- Former developer at software company deletes his code to protest its ties to ICE 2 Years Ago
- A mysterious website is doxing Hong Kong protesters and journalists Today 1:44 PM
- The best ‘Skyrim’ followers and how to get them Today 1:26 PM
- Why Joel Osteen gets cyberbullied every time Houston floods Today 12:40 PM
- How to stream Jets vs. Patriots in Week 3 Today 12:39 PM
- 10 indie dating simulator games you should be playing Today 12:31 PM
- How to stream Packers vs. Broncos in Week 3 Today 12:14 PM
- Saudi crown prince’s former adviser suspended from Twitter Today 11:57 AM
- How to stream Cowboys vs. Dolphins in Week 3 Today 11:57 AM
- YouTuber to pay restitution after a teen fan died copying her video Today 10:36 AM
- Antonio Brown sent ‘intimidating’ texts to an accuser, including a pic of her children Today 9:38 AM
- Facebook suspended tens of thousands of apps after Cambridge Analytica scandal Today 8:24 AM
- How to stream Browns vs. Rams on Sunday Night Football Today 6:00 AM
- How to watch ‘NFL Primetime’ on ESPN+ Today 5:00 AM
- How to stream Liverpool vs. Chelsea Friday 6:45 PM
Data from Apple Health, an app automatically included on iOS devices since the launch of iOS 8, has been used as evidence in a recent German murder trial.
In a fascinating use of phone-tracked activity data, police were able to look at the suspect’s movements on the day in question, recreate what they believed to have happened, and confirmed that their suspicions matched the data presented in the health-tracking app.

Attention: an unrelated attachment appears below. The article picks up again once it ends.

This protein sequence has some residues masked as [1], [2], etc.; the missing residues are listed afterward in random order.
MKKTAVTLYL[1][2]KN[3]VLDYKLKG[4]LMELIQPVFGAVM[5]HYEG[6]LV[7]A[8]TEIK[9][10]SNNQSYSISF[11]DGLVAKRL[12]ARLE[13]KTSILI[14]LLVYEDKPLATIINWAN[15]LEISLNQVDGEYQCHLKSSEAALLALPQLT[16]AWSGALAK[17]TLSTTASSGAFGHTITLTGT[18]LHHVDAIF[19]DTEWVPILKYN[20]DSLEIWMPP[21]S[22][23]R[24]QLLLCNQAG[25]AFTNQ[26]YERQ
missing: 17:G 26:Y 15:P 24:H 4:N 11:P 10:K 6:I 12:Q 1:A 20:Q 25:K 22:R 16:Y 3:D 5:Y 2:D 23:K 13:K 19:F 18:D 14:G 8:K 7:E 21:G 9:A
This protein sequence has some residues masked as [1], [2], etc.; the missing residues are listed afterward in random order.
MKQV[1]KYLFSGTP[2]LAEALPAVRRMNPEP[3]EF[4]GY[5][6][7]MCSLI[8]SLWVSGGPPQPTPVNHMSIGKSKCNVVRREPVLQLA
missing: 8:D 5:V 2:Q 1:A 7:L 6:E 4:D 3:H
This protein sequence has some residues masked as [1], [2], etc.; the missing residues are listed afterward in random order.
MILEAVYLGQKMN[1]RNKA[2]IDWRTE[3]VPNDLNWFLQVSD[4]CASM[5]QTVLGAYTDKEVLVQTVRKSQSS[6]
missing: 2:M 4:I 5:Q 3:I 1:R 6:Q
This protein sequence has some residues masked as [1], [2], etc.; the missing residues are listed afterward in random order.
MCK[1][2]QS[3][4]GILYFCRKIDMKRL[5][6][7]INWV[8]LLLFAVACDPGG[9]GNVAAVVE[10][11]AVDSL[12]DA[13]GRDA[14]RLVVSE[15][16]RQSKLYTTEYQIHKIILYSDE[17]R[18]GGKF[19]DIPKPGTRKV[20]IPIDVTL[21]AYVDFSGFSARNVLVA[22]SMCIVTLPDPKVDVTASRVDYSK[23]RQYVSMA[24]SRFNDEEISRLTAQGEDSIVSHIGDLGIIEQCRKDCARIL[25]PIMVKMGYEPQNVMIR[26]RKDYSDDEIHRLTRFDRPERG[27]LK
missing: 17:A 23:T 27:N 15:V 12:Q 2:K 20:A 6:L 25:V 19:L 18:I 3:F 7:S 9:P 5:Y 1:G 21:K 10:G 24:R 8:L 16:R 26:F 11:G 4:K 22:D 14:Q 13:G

The details of the case itself are more grisly. A German refugee, Hussein K, was accused of the October 2016 rape and murder of a 19-year-old medical student, Maria Ladenburger. Ladenburger was drowned in the River Dresiam. Police identified the suspect based on hair found at the scene of the crime.
Hussein refused to offer up his PIN to police, but a Munich-based cyber-forensics unit managed to unlock his iPhone. From there, authorities were able to examine the data in his Health app, which tracks things such as steps taken, flights of stairs climbed, sleep, and heart rate. Police suspected that two periods of strenuous activity—marked in the app as stair climbing—were actually when Hussein climbed down to, and then back out of, the river bank (a theory corroborated by the suspect’s location data).
An investigator of similar size and stature then attempted to recreate what they believed to have happened. He hiked down to where the body was found, recreated how they thought Hussein disposed of the body, and hiked back out. The investigator’s activity data echoed the suspect’s, showing flights of stairs climbed.
Hussein, who admitted his guilt, disputed some details in the trial. Investigators are also trying to determine his actual age—depending on whether he was 17 or older at the time of the incident changes the maximum time served for the crime from 10 to 30 years.
Phone data is proving an increasingly important piece of evidence for prosecutors. In 2014, authorities used iPhone location data as evidence against an alleged child pornographer. As far back as 2009, cellphone data, including photographs and geolocation information, have been used in cases. This German trial, however, may be one of the first to specifically look at Apple Health data as evidence in a case.
H/T BBC News
Christina Bonnington is a tech reporter who specializes in consumer gadgets, apps, and the trends shaping the technology industry. Her work has also appeared in Gizmodo, Wired, Refinery29, Slate, Bicycling, and Outside Magazine. She is based in the San Francisco Bay Area and has a background in electrical engineering.